The problem with this parallel to the feminism movement is that Catwoman's progression is almost entirely superficial. The comics industry is dominated by men, not just those behind the creation process (Catwoman has had three women writers in her time but all male artists), but by the male dominated society we live in as a whole. Films and music videos are a fantastic example of how media is (often unconsciously) constructed by and for the male gaze. Men make up the majority of comic buyers, cinema ticket purchasers, and memorabilia collectors. As a result, women in the media are tailored towards being a projection of male fantasy. They do not reflect the variety of women we see around us every day, but a highly sexualised image of an ideal female body. While this is the case women are less likely to consume such media, and so a vicious circle continues.
The term "male gaze" was defined in 1975 by Laura Mulvey in her book Visual Pleasure and Narrative Cinema, as that which denies women agency and reduces them to the status of objects. Outwardly, Catwoman displays great power as she tackles the men of Gotham on their own privileged playing field but this power is not intrinsic to her character. While Batman and Nightwing possess great strength and intelligence of their own, and the Joker and Two Face have a near genius level of criminal brilliance, Catwoman's great strength is her body and the effect it has on others. Even though ostensibly this power is controlled by Catwoman herself, the power relies not within Catwoman but on the weakness (lust) of the men around her.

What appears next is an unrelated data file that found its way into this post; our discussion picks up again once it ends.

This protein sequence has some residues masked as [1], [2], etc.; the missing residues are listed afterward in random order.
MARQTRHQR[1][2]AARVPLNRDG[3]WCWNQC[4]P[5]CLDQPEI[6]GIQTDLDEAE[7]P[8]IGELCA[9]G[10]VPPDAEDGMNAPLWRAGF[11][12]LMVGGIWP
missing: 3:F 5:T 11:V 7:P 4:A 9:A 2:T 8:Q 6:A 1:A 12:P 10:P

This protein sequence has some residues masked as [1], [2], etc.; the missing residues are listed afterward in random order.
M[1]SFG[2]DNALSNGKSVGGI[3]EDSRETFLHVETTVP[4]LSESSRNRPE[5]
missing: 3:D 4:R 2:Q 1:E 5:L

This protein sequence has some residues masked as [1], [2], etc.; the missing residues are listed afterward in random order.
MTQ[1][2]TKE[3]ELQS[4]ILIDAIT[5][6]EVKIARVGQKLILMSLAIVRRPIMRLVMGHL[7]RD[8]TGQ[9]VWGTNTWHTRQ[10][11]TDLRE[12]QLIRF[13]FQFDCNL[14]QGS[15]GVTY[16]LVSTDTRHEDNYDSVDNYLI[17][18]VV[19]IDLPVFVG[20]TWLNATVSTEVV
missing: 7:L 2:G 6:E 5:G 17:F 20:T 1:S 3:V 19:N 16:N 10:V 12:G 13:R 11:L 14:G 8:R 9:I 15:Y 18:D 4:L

No matter how much character progression Selina is granted, every time she puts on her bondage inspired costume and engages the male gaze, sexuality and power become confused. It could be argued that Batman wears a similarly tight costume, however his outfit serves to demonstrate his strength and agility, while Catwoman's only to highlight her curves and ideal sexualised body. Were she to wear the same amount of armoured costume as Batman, the effect would be rather different – still perhaps idealised, but not as sexualised.
Her strength as a woman hero is admirable, particularly in the non-powered world of Gotham; Selina is not the spoiled rich kid dressing up (Bruce) or a villain obsessed by one objective (Joker), instead living within the grey area of anti-heroism. As neither the traditional "good girl" or the twisted "bad girl" who must inevitably face punishment (ideally, Frank Miller take note), Catwoman does enjoy the freedom to express her sexuality without (in story) repercussions. If any woman in comics was to have permission to behaved in a sexualised manner, it would surely be Catwoman.